When respondents of the Jobvite Social Recruiting Survey 2011, were asked to “rate” the quality of candidates from a variety of ways, referrals (including from social networks) ranked tops, with candidates for social networks in general ranking “mid pack” (Jobvite, 2011). Jennifer McClure also mentions the significance of referrals in an earlier blog post. She states that “Because Twitter is a place where people network, ask questions or mention needs, I’ve spotted a number of opportunities in the last three years where I’ve been able to introduce one of my contacts – which resulted in new clients or new jobs for them. “Social networking” works the same way old-fashioned networking does. It’s about building relationships and connecting people!” (McClure, Celebrating Twitter as a Business Communication Tool, 2011). Her same blog post also stresses building relationships and friendships through Twitter; but also the need to manage time “tweeting” as well as utilizing the tools of Twitter to make it a more powerful tool.
Twitter also allows potential recruits to get a glimpse at the corporate culture. Tweets posted by other employees, HR professionals and even upper management allow for a chance to see what a firm is really like, before the potential recruit even schedules an interview (Walker, 2010).
While recruiting may take center stage for HR’s use of Twitter, is certainly is not the only use. That same younger or newer talent that was sought by recruiters though social media also seems to enjoy feedback that is more responsive once employed (Silverman, 2011). While a “tweet” is not used to offer a performance review, but rather the need for updates and feedback changes the timing and structure of the feedback. In addition, Twitter allows for other HR professionals to network with each other where they can stay attuned to industry changes and trends, which is especially beneficial to HR professionals in smaller firms that may lack access to resources of larger firms.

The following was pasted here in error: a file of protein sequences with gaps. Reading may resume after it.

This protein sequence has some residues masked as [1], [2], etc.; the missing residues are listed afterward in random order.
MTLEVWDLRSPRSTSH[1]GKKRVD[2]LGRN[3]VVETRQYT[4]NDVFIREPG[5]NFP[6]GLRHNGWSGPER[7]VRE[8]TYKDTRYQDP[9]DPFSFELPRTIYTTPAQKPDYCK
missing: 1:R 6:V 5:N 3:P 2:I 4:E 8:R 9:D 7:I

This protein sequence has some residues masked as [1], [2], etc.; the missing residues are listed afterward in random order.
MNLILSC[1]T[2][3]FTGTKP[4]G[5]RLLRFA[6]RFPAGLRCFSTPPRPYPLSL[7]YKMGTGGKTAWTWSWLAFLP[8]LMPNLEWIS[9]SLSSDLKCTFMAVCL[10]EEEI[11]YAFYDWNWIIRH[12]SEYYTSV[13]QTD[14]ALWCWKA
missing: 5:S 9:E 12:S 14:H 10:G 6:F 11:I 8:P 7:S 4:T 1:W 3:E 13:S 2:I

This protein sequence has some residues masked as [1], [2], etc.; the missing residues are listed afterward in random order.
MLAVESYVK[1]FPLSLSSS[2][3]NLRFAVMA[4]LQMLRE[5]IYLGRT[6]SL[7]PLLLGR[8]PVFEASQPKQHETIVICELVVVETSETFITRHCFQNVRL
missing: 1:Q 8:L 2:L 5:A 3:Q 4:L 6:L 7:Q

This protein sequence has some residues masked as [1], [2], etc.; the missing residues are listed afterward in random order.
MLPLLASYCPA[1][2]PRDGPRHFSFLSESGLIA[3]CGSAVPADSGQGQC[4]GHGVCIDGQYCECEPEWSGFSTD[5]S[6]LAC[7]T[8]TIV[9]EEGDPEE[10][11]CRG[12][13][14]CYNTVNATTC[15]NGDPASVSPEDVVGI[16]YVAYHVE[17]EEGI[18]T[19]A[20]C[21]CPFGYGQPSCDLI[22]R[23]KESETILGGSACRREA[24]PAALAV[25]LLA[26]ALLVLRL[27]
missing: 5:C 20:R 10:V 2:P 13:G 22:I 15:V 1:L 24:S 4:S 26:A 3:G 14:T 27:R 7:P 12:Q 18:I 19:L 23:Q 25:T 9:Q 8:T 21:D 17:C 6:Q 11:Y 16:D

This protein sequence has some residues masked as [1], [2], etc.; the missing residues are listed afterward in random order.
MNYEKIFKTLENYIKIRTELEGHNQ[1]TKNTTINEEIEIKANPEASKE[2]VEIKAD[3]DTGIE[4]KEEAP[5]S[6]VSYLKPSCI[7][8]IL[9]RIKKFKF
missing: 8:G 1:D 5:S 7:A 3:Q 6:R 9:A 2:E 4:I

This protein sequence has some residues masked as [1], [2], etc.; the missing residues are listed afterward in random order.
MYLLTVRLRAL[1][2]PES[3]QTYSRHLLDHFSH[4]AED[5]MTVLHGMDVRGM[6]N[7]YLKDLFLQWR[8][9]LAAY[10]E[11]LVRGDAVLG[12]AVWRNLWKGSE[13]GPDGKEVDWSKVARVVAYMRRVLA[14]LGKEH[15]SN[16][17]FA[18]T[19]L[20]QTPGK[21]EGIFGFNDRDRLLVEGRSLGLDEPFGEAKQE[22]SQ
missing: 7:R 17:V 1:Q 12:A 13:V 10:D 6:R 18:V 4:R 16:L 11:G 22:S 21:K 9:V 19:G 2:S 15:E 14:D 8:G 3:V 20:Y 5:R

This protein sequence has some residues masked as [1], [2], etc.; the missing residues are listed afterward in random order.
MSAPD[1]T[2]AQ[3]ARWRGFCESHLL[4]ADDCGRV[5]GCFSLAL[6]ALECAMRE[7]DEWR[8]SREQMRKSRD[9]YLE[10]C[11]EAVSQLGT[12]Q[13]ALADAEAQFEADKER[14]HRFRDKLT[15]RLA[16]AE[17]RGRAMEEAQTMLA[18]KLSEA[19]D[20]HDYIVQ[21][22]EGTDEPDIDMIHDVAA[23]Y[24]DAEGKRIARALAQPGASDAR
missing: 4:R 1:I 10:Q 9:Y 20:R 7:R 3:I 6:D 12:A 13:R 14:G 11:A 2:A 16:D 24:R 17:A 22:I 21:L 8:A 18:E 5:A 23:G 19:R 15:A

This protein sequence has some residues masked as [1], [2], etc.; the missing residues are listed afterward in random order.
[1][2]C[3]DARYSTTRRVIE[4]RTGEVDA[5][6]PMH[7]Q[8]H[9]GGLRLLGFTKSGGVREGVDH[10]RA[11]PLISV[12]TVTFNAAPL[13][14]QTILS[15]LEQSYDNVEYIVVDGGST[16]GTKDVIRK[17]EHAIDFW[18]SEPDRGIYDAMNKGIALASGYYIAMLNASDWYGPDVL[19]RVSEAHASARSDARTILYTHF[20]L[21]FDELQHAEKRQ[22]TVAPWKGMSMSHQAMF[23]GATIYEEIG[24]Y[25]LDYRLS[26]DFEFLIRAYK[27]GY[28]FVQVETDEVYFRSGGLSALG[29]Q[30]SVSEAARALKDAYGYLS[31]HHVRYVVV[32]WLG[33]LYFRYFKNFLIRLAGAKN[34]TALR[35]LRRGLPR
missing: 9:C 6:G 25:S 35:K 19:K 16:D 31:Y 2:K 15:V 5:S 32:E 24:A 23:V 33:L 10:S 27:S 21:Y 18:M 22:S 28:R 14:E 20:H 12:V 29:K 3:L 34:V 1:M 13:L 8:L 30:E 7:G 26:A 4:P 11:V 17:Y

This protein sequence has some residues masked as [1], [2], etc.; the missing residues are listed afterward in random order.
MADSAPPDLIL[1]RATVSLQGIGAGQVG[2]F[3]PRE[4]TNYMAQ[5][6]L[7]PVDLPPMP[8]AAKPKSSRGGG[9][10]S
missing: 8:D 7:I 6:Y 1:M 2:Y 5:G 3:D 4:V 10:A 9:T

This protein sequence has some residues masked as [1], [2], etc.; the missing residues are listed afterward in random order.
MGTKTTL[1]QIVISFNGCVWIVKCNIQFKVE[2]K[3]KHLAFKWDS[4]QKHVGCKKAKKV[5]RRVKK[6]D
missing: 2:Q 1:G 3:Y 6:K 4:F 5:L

Twitter, in addition to other forms of social media play a significant role in the work of HR professionals. Twitter is a proven branding, recruitment, and culture tool. Based upon how rapidly Twitter has been adopted, deployed, and utilized it is clear that its place is cemented in the works of today’s HR professionals.
Jobvite. (2011). Social Recruiting Survey 2011. Burlingame: Jobvite.
McClure, J. (2011, August 17). 5 Mistakes Recruiters Make on Twitter. Retrieved September 24, 2011, from Unbrideled Talent: http://unbridledtalent.com/2011/08/17/5-mistakes-recruiters-make-on-twitter/
McClure, J. (2011, March 1). Celebrating Twitter as a Business Communication Tool. Retrieved September 24, 2011, from Unbridled Talent: http://unbridledtalent.com/2011/03/01/celebrating-twitter-as-a-business-communication-tool/
Needlehman, S. E. (2010, August 19). Dot-Jobs Draws Worry. Wall Street Journal , p. B.5.
Silverman, R. E. (2011, September 6). Managing & Careers: Yearly Reviews? Try Weekely. Wall Street Journal , p. B.6.
Soceity for Human Resource Manangement. (2011, April n/a). SHRM Research Spotlight: Social Networking Wesites and Staffing. Retrieved September 24, 2011, from Society for Human Resource Management: http://www.shrm.org/Research/SurveyFindings/Documents/Social%20Networking%20Flyer_Staffing%20Conference_FINAL1.pdf
Walker, J. (2010, June 8). Firms Invest Big in Career Sites. Wall Street Journal (Online) , p. n/a.